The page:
A National Academies report finds widely-marketed compounded hormone replacement therapies lack evidence of safety and effectiveness, and recommends restriction of their use.
Juvent is a small vibrating platform that is advertised to provide all kinds of health benefits for everyone by just standing on it for 10 minutes a day. They have no convincing evidence and the price is exorbitant.
You've probably seen breathlessly scolding stories in the media about young people holding "COVID parties", in which attendees intentionally try to become infected with COVID-19. Are these parties really a thing, or are they an urban legend? The answer is not entirely clear yet, but current evidence (more specifically, the lack of evidence) for them is much more consistent with the latter...
A toddler in China with Kawasaki disease was treated with herbs and potions rather than science, and is extremely lucky to have survived without serious complications.
A recurring debate about COVID-19 bubbled up late last week, when a group of scientists announced an as-yet unpublished open letter to the World Health Organization arguing that COVID-19 transmission is airborne and urging it to change its recommendations. What is this debate about, and, if coronavirus is airborne, should we be more scared?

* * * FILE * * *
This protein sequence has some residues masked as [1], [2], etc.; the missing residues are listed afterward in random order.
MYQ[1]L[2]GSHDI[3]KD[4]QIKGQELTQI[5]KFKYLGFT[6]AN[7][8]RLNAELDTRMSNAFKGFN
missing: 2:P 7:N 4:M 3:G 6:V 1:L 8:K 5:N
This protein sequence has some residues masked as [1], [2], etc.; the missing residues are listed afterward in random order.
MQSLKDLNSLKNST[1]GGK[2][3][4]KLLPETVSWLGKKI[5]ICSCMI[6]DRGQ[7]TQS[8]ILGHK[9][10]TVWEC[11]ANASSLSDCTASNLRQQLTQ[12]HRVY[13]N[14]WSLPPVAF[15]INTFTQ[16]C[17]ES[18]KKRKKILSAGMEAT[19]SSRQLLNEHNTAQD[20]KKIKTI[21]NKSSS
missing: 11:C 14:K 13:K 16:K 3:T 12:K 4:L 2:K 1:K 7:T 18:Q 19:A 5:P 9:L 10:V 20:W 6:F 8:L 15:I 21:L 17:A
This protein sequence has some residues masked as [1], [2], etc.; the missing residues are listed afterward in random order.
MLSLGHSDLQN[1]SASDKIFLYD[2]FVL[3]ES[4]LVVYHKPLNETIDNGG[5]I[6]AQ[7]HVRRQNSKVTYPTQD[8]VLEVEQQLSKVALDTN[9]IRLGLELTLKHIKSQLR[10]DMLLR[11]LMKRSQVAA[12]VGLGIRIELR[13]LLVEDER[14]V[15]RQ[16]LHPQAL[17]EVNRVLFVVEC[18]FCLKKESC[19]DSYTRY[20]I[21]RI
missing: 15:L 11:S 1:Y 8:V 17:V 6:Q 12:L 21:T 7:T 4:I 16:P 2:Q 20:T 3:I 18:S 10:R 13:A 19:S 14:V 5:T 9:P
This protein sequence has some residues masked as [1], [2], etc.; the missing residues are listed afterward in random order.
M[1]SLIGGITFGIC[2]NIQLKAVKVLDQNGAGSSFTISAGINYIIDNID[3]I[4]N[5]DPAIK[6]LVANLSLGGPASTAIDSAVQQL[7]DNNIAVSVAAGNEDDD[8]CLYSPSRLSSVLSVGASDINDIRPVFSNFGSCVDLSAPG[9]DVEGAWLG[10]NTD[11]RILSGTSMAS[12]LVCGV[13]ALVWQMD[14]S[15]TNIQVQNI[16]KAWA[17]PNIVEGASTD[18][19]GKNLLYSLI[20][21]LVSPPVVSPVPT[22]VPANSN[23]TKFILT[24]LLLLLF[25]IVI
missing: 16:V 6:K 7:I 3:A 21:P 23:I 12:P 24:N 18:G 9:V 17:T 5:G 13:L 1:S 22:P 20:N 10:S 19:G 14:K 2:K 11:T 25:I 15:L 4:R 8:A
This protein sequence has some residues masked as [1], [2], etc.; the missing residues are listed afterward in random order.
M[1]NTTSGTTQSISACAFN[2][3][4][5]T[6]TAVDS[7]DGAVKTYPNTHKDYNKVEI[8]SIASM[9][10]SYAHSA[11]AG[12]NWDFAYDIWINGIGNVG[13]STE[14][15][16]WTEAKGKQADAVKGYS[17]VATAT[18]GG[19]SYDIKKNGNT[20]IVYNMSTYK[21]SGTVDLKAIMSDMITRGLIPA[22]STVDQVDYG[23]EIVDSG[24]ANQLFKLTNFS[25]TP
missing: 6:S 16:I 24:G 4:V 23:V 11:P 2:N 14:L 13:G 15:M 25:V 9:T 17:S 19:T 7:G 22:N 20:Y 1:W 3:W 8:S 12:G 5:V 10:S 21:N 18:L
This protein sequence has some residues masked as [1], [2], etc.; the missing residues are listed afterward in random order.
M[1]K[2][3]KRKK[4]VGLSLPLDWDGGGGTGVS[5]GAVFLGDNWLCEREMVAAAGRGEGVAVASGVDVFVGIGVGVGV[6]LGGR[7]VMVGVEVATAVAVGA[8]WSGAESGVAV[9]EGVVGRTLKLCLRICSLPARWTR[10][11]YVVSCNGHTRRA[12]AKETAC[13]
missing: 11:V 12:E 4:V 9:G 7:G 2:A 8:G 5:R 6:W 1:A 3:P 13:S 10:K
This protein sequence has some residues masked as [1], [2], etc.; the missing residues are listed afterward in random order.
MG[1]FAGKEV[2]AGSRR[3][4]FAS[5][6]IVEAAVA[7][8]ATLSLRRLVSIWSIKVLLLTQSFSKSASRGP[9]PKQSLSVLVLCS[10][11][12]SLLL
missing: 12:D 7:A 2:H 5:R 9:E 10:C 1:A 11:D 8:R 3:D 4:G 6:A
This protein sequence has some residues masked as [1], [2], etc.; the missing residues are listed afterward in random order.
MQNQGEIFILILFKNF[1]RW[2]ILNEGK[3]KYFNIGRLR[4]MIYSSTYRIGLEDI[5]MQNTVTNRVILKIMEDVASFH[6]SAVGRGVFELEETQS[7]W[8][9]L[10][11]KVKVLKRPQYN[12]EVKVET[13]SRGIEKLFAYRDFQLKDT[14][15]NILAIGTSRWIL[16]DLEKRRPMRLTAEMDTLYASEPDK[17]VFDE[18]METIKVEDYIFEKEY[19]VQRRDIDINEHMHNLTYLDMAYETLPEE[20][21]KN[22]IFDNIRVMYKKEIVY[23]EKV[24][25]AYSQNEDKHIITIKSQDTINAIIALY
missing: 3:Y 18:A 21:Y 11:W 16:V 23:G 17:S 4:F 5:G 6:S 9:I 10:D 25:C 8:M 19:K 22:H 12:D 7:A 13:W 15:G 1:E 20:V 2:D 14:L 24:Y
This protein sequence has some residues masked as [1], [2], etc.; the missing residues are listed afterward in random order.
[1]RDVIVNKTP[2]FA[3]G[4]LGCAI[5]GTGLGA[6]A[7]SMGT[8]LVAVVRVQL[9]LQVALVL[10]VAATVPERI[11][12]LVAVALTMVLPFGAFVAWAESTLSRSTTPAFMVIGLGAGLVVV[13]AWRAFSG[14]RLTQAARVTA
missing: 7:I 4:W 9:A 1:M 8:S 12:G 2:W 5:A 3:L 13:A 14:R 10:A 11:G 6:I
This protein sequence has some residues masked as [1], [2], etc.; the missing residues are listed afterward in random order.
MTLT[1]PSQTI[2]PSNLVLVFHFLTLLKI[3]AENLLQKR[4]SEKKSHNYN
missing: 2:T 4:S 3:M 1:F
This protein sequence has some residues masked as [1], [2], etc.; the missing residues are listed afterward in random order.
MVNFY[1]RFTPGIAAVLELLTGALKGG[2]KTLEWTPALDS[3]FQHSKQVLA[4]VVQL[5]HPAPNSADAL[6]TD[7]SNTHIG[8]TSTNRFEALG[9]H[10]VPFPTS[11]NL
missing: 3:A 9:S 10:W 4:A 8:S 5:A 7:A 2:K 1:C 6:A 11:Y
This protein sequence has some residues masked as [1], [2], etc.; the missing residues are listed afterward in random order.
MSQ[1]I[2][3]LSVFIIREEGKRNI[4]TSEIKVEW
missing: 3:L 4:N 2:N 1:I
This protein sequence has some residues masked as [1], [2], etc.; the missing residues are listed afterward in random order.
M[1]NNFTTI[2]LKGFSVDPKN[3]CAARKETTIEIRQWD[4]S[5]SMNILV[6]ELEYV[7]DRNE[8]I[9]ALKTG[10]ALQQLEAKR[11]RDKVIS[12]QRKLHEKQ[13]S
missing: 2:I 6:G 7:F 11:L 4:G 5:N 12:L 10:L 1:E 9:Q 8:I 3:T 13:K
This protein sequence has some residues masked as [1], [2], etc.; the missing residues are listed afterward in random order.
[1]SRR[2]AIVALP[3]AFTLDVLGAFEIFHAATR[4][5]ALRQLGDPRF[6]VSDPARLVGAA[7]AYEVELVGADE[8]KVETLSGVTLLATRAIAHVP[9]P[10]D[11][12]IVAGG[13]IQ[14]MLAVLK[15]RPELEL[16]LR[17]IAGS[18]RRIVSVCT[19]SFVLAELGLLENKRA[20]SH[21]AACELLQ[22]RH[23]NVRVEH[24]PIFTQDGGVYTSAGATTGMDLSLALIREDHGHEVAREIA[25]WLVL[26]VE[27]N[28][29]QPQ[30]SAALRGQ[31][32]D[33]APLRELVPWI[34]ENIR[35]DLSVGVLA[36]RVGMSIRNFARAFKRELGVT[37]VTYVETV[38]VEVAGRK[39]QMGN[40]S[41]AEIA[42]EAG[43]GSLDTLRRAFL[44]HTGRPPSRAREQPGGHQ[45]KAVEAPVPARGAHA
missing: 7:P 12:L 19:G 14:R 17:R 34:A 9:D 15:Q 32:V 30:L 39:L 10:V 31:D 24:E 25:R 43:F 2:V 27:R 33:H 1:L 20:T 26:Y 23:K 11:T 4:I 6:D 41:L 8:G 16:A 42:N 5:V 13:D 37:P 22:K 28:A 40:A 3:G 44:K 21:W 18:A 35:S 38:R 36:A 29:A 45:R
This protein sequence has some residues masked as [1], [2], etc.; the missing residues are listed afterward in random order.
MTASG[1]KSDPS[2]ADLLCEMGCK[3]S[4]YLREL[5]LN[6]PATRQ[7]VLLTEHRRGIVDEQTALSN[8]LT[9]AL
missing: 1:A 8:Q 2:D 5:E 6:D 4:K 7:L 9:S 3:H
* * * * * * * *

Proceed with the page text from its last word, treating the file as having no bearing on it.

FTC settles false advertising suit against low-level light therapy marketer with $22 million judgment
Per a settlement with the FTC, the marketers of Willow Curve, a low-level light therapy device costing hundreds of dollars, will have to stop making deceptive claims that the device treats chronic, severe pain and associated inflammation. Any health claims made for the device must be supported by "competent and reliable scientific evidence".